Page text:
In April of 2010, we took our first look into what were the hottest issues of civil society in the USA, Canada and UK on international concerns. We looked at the historical period of 2008 to March of 2010. Now, again two years later, we decided to see if there were any changes and conducted a historical trend from 2010 to 2011. Our methodology and sample size is detailed at the bottom of this blog post. We’re just touching upon the surface of these issues in this blog post; you can contact us directly for a deeper discussion.
What we did find that is important in this new study, is that citizens in the US, Canada and UK are increasingly discussing issues of civil society; politics, legislation, services etc. Based on a comparative sample size between the two studies (we increased the sample size analysis in 2012) we can see a 34% increase in overall discussion volumes of civil society issues. This is important for government policy makers, those involved with public diplomacy and large corporations with a vested interest in these issues.
Financial Crisis: We re-classified this as US focused as Europe warranted a category on its own. Overall, the concern of citizens in the US, Canada and UK regarding the impact of the US Financial crisis and system of 2008-9 has declined in our rankings. We accounted for US citizen views to form a weighted average and adjusted for engaged volume of population sizes. While remains a concern, increasingly, people in all three countries are more concerned with the financial crisis in the EU, seeing it as potentially impacting the global economy and certainly Western economies.
Energy: This replaces Aid Relief as a greater and growing concern. Leading the source of citizen concerns in US and Canada is “fracking” with it’s impact on water supplies, in additional the Keystone XL Pipeline contributed significantly to the volume of discussion in 2011. In terms of energy we included renewable and non-renewable sources and the adoption of greener sources. Although there is a significant rise in concerns over energy, citizens continue to increase their consumption.
Climate Change: Interrelated with energy is climate change. Interestingly, this issue held steady with 2011 views by citizens. We haven’t seen a significant or even marginal increase in discussion by citizens in social media over climate change.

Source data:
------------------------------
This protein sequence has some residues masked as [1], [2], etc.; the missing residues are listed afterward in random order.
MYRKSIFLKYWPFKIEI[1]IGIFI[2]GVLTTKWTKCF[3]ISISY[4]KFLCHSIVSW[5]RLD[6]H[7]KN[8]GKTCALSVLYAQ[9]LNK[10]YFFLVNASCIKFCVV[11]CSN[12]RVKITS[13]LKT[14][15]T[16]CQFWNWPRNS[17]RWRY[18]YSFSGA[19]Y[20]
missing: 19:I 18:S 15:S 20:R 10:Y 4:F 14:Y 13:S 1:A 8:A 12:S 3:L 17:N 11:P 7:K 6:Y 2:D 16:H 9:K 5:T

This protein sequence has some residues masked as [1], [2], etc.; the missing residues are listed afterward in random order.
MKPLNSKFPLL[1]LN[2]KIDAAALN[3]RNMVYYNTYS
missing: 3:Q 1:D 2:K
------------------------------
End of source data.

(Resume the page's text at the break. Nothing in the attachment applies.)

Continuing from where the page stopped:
Middle East: No doubt triggered by the Arab Spring in 2011, citizens in Canada, USA and UK have turned their attention to the Middle East. Many are positively impacted by the obvious turn to a demand for greater democracy by citizens in these Arab countries. Unease over Israel and Palestine continues and Iran features prominently as many citizens fear at least a low-level conflict. Many continue to see the region as volatile and unpredictable, but there is a more upbeat view of the region and possible stabilization.
Europe Crisis: Certainly a concern of UK citizens so directly impacted by the economy of the EU, it still weighs strong for UK and Canadian citizens. With Canada negotiating a free trade agreement with the EU the state of the economy becomes of increasing interest to Canadians, while America sees this trading partner impacting its investment banking sector and sales of consumer goods. Likely the EU crisis will feature in citizen concerns into 2014.
Afghanistan: In 2010, we added Iraq into the equation as it was a hot topic of discussion in all three countries. Today the discussion over Iraq has dropped significantly, while the issue of Afghanistan has risen to a category of its own. With all three countries having been engaged in combat and civil engineering in Afghanistan, it is no surprise citizens were so engaged.
Privacy: The issue of privacy is one that always simmers in the background, but is of increasing concern to citizens in the US, Canada and UK. All three countries have been working through various changes and proposed legislations concerning privacy and copyright laws. With the SOPA and PIPA issue in the US, this has citizens of Canada and the UK looking on fearing similar ripple effects in their own countries.
US Election: This one has been simmering to a boil since 2010. Canadian and UK citizens are always fascinated with the U.S. elections and so it was no surprise this issue featured prominently in our analysis.
China: Increasingly, citizens in the U.S., Canada and UK are expressing concerns over China’s increasing role on the global stage. Their impact on the U.S. dollar, acquisition of natural resources in Canada and the U.S. and their role in acquiring energy resources around the world. While China’s soft power and economic power is less than America’s, people are increasingly perceiving a greater level of influence on the coming years for China. In Soft Power terms, perceptions are important.
As western countries increasingly engage in Digital Diplomacy and even Public Diplomacy domestically takes on a digital aspect, insight into what citizens are concerned about can help change and form policy and strategic communications.
This project was carried out using our proprietary search engine and analytics software. We only analysed English language. We took a representative sample size of 3,000 citizens per country and weighted for engaged population in the U.S., Canada and UK. We did not identify any particular individuals in this report. We discounted sockpuppeting and astroturfing comments and applied our spam filters. The age groups sampled were between 25 and 55 where we could identify an education of at least high school level. We analysed 350,000 “tweets” from Twitter, 4,750 blog postings and 125 news media sites for comments that were publicly available back to 2010. Additional information on our methodology is proprietary.